We study the impact of central clearing of over-the-counter (OTC) transactions on counterparty exposures in a market with OTC transactions across several asset classes with heterogeneous characteristics. The impact of introducing a central counterparty (CCP) on expected interdealer exposure is determined by the tradeoff between multilateral netting across dealers on one hand and bilateral netting across asset classes on the other hand. We find this tradeoff to be sensitive to assumptions on heterogeneity of asset classes in terms of `riskyness' of the asset class as well as correlation of exposures across asset classes. In particular, while an analysis assuming independent, homogeneous exposures suggests that central clearing is efficient only if one has an unrealistically high number of participants, the opposite conclusion is reached if differences in riskyness and correlation across asset classes are realistically taken into account. We argue that empirically plausible specifications of model parameters lead to the conclusion that central clearing does reduce interdealer exposures: the gain from multilateral netting in a CCP overweighs the loss of netting across asset classes in bilateral netting agreements. When a CCP exists for interest rate derivatives, adding a CCP for credit derivatives is shown to decrease overall exposures. These findings are shown to be robust to the statistical assumptions of the model as well as the choice of risk measure used to quantify exposures.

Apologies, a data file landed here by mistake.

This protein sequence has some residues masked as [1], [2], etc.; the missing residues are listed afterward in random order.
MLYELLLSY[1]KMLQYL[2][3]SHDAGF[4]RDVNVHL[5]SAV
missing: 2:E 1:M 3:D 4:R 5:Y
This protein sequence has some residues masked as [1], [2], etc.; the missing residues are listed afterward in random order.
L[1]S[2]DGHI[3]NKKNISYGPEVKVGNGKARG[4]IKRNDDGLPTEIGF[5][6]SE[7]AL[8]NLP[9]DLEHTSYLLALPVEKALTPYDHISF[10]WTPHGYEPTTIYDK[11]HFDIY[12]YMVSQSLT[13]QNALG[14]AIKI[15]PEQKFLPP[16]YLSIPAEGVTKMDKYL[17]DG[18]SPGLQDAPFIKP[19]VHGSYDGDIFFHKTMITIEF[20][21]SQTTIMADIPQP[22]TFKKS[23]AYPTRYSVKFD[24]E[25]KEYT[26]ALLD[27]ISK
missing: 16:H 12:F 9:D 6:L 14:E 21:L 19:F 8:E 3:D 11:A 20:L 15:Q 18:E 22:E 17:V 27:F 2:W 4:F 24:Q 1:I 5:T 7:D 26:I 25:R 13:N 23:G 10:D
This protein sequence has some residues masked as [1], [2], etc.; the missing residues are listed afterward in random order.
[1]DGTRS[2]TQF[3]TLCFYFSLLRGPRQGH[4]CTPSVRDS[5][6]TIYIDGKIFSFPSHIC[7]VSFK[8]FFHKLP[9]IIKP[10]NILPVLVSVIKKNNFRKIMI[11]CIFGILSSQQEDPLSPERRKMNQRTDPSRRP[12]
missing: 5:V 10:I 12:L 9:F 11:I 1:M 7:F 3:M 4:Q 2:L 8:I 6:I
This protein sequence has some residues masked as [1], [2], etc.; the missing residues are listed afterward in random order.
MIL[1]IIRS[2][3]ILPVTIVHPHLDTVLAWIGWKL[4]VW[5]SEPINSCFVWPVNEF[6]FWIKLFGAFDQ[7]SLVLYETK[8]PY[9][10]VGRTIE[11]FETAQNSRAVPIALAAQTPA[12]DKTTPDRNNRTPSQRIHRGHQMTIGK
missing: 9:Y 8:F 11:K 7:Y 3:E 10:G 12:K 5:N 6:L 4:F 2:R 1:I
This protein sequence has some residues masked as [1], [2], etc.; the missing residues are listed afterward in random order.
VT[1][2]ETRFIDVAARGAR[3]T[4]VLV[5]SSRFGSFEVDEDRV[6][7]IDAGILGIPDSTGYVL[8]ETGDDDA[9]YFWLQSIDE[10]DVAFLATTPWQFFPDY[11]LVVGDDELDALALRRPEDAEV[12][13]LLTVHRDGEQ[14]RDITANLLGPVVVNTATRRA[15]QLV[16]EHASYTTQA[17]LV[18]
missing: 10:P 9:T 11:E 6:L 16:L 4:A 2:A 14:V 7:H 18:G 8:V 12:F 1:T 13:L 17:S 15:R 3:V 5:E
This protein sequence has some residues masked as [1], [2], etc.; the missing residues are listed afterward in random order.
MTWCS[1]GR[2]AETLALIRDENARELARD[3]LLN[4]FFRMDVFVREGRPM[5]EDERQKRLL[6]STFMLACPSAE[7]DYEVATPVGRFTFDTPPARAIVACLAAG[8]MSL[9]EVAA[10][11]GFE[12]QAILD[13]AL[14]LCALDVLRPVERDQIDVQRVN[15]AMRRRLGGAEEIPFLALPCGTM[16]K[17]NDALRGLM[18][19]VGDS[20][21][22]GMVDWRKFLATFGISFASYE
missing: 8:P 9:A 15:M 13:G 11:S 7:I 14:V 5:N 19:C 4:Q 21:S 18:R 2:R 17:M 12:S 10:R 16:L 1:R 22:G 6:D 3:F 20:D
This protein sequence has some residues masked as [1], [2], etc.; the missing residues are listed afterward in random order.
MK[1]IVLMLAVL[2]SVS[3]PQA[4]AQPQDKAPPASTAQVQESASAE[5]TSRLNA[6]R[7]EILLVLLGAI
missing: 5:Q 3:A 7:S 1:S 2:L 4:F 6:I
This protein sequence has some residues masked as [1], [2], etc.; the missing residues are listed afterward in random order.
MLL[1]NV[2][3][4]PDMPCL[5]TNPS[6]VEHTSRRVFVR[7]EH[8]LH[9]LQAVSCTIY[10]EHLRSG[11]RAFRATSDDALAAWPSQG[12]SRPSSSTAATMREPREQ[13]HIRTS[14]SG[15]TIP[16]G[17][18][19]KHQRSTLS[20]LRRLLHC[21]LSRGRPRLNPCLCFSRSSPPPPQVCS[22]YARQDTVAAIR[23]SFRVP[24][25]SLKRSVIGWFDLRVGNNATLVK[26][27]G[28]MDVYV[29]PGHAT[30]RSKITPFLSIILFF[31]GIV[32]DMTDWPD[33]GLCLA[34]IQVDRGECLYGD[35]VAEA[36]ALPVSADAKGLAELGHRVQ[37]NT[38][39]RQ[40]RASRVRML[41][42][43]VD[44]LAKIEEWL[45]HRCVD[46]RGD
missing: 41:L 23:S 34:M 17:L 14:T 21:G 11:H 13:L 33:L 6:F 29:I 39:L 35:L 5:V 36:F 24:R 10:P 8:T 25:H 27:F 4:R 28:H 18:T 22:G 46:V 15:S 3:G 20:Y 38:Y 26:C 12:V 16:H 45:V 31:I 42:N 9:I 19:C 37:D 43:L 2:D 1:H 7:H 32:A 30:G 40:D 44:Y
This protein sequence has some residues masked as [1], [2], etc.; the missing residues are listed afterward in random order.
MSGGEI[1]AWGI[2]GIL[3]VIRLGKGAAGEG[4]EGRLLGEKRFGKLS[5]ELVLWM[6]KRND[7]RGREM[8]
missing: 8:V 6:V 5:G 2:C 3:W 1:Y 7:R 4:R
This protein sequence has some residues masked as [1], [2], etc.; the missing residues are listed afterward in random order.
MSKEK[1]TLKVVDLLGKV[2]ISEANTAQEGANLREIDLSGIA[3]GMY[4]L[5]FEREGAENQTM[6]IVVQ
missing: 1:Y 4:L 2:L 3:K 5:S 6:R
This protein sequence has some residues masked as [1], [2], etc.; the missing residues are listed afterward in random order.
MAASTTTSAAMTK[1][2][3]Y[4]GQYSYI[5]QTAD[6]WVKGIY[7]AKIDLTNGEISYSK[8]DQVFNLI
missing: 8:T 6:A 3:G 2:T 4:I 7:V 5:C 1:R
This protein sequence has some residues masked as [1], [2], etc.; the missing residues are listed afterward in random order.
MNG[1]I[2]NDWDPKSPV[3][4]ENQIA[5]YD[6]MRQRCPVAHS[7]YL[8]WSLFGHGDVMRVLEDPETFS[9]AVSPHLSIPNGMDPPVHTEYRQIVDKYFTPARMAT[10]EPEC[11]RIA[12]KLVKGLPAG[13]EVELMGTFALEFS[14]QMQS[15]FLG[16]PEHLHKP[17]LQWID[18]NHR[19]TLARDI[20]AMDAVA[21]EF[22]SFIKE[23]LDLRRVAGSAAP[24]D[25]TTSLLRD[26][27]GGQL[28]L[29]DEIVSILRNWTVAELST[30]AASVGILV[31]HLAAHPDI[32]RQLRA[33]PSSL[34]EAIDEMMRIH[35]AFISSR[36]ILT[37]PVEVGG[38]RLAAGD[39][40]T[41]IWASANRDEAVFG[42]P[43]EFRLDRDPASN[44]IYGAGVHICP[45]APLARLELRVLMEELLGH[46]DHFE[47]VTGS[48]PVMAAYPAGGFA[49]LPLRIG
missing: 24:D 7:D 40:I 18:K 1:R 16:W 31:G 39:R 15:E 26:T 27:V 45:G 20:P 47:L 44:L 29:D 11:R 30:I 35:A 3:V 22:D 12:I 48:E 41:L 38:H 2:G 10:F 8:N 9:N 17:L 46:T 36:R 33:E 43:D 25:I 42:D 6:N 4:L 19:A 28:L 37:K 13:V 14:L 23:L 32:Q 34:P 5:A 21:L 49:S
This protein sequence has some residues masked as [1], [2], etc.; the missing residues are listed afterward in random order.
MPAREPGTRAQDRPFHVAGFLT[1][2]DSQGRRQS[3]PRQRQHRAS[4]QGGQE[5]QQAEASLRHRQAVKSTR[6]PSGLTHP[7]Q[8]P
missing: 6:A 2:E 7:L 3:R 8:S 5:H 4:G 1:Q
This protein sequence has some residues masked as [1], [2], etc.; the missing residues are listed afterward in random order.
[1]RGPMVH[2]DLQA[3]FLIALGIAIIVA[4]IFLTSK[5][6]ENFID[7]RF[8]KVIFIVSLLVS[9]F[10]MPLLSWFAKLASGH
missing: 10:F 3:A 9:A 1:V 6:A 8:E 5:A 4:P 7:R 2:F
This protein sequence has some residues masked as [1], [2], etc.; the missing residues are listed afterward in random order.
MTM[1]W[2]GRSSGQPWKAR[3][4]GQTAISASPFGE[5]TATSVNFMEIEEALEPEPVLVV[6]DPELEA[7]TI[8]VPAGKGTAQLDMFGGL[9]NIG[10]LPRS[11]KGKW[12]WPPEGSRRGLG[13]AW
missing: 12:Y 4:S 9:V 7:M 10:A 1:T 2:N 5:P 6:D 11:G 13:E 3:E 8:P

©2014 Walter de Gruyter Berlin/Boston